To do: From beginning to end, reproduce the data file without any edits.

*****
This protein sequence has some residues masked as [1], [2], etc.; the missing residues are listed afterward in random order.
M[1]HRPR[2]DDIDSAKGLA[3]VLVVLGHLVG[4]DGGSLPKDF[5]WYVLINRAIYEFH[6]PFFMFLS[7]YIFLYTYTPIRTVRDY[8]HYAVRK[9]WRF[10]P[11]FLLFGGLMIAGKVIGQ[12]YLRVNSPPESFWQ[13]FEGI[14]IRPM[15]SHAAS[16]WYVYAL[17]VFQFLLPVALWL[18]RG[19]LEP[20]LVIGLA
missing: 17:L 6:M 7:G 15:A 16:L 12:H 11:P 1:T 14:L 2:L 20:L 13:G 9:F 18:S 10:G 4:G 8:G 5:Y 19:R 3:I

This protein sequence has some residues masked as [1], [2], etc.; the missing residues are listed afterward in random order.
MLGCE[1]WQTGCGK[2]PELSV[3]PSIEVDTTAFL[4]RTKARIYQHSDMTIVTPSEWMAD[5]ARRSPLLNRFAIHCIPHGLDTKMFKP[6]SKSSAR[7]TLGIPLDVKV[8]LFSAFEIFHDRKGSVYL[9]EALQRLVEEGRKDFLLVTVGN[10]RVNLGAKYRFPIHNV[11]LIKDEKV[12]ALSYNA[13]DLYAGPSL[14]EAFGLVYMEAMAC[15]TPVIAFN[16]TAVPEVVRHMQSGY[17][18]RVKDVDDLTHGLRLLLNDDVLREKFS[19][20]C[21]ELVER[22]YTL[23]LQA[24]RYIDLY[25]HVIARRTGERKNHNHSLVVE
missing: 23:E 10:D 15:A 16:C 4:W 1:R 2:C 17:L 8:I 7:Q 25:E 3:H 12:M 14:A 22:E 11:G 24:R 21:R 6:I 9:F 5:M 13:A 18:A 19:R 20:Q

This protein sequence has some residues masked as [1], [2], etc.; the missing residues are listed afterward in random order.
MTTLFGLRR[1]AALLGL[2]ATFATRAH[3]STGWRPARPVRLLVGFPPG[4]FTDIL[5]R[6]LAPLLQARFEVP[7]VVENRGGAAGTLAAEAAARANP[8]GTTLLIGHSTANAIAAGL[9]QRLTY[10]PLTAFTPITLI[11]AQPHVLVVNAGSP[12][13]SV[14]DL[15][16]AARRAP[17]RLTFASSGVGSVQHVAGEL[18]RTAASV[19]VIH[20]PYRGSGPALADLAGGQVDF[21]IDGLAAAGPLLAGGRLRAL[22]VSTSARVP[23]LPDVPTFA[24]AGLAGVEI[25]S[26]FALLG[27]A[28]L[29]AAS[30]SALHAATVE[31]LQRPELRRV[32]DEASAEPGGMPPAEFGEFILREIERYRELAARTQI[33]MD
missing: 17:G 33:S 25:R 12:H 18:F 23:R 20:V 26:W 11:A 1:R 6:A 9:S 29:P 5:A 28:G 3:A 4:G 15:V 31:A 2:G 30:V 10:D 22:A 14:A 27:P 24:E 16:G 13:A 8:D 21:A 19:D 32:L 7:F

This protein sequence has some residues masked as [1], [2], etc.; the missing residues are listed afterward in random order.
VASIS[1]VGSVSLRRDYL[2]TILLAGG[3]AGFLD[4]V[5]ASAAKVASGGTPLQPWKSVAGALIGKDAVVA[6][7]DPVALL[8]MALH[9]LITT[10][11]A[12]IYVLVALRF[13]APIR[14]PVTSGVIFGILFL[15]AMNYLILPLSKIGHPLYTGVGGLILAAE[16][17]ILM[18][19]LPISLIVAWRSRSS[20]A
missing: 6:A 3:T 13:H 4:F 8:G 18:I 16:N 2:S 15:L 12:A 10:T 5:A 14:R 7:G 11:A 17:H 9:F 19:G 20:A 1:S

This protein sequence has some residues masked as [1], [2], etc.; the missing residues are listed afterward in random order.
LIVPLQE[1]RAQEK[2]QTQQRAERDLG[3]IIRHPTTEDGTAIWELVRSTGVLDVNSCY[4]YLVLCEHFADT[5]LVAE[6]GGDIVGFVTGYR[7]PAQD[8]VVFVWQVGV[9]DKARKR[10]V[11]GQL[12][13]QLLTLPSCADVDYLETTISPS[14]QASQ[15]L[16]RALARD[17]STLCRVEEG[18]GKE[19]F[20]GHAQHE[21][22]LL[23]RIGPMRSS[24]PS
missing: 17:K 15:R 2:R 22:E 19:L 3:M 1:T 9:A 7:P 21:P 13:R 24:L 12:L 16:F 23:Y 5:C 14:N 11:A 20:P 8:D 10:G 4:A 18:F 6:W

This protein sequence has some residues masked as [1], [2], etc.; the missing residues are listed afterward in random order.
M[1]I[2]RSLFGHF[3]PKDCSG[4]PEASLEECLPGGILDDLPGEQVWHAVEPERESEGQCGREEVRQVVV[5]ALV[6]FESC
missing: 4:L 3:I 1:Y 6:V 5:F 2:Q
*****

This protein sequence has some residues masked as [1], [2], etc.; the missing residues are listed afterward in random order.
M[1]HRPR[2]DDIDSAKGLA[3]VLVVLGHLVG[4]DGGSLPKDF[5]WYVLINRAIYEFH[6]PFFMFLS[7]YIFLYTYTPIRTVRDY[8]HYAVRK[9]WRF[10]P[11]FLLFGGLMIAGKVIGQ[12]YLRVNSPPESFWQ[13]FEGI[14]IRPM[15]SHAAS[16]WYVYAL[17]VFQFLLPVALWL[18]RG[19]LEP[20]LVIGLA
missing: 17:L 6:M 7:G 15:A 16:L 12:H 11:P 1:T 14:L 2:L 20:L 13:G 9:F 18:S 10:G 4:G 8:G 5:Y 19:R 3:I

This protein sequence has some residues masked as [1], [2], etc.; the missing residues are listed afterward in random order.
MLGCE[1]WQTGCGK[2]PELSV[3]PSIEVDTTAFL[4]RTKARIYQHSDMTIVTPSEWMAD[5]ARRSPLLNRFAIHCIPHGLDTKMFKP[6]SKSSAR[7]TLGIPLDVKV[8]LFSAFEIFHDRKGSVYL[9]EALQRLVEEGRKDFLLVTVGN[10]RVNLGAKYRFPIHNV[11]LIKDEKV[12]ALSYNA[13]DLYAGPSL[14]EAFGLVYMEAMAC[15]TPVIAFN[16]TAVPEVVRHMQSGY[17][18]RVKDVDDLTHGLRLLLNDDVLREKFS[19][20]C[21]ELVER[22]YTL[23]LQA[24]RYIDLY[25]HVIARRTGERKNHNHSLVVE
missing: 23:E 10:D 15:A 16:C 4:W 1:R 2:C 17:L 8:I 7:Q 25:E 3:H 12:M 14:A 22:E 11:G 24:R 21:R 6:I 9:F 5:M 13:A 18:A 19:R 20:Q

This protein sequence has some residues masked as [1], [2], etc.; the missing residues are listed afterward in random order.
MTTLFGLRR[1]AALLGL[2]ATFATRAH[3]STGWRPARPVRLLVGFPPG[4]FTDIL[5]R[6]LAPLLQARFEVP[7]VVENRGGAAGTLAAEAAARANP[8]GTTLLIGHSTANAIAAGL[9]QRLTY[10]PLTAFTPITLI[11]AQPHVLVVNAGSP[12][13]SV[14]DL[15][16]AARRAP[17]RLTFASSGVGSVQHVAGEL[18]RTAASV[19]VIH[20]PYRGSGPALADLAGGQVDF[21]IDGLAAAGPLLAGGRLRAL[22]VSTSARVP[23]LPDVPTFA[24]AGLAGVEI[25]S[26]FALLG[27]A[28]L[29]AAS[30]SALHAATVE[31]LQRPELRRV[32]DEASAEPGGMPPAEFGEFILREIERYRELAARTQI[33]MD
missing: 17:G 33:S 25:R 12:H 18:F 23:R 20:V 26:W 11:A 1:R 6:A 9:S 29:P 5:A 28:G 3:A 4:G 15:V 31:A 2:G 30:V 10:D 22:A 14:A 27:P 24:E 16:G 13:A 8:D 21:A 19:D 32:L 7:F

This protein sequence has some residues masked as [1], [2], etc.; the missing residues are listed afterward in random order.
VASIS[1]VGSVSLRRDYL[2]TILLAGG[3]AGFLD[4]V[5]ASAAKVASGGTPLQPWKSVAGALIGKDAVVA[6][7]DPVALL[8]MALH[9]LITT[10][11]A[12]IYVLVALRF[13]APIR[14]PVTSGVIFGILFL[15]AMNYLILPLSKIGHPLYTGVGGLILAAE[16][17]ILM[18][19]LPISLIVAWRSRSS[20]A
missing: 6:A 3:T 13:H 4:F 8:G 18:I 16:N 2:S 15:L 12:A 10:T 5:A 14:R 7:G 11:A 17:H 9:F 19:G 20:A 1:S

This protein sequence has some residues masked as [1], [2], etc.; the missing residues are listed afterward in random order.
LIVPLQE[1]RAQEK[2]QTQQRAERDLG[3]IIRHPTTEDGTAIWELVRSTGVLDVNSCY[4]YLVLCEHFADT[5]LVAE[6]GGDIVGFVTGYR[7]PAQD[8]VVFVWQVGV[9]DKARKR[10]V[11]GQL[12][13]QLLTLPSCADVDYLETTISPS[14]QASQ[15]L[16]RALARD[17]STLCRVEEG[18]GKE[19]F[20]GHAQHE[21][22]LL[23]RIGPMRSS[24]PS
missing: 17:K 15:R 2:R 22:E 19:L 3:M 1:T 9:A 7:P 21:P 13:R 24:L 12:L 16:F 23:Y 5:C 14:N 11:A 20:P 8:D 10:G 4:A 18:F 6:W

This protein sequence has some residues masked as [1], [2], etc.; the missing residues are listed afterward in random order.
M[1]I[2]RSLFGHF[3]PKDCSG[4]PEASLEECLPGGILDDLPGEQVWHAVEPERESEGQCGREEVRQVVV[5]ALV[6]FESC
missing: 4:L 3:I 1:Y 6:V 5:F 2:Q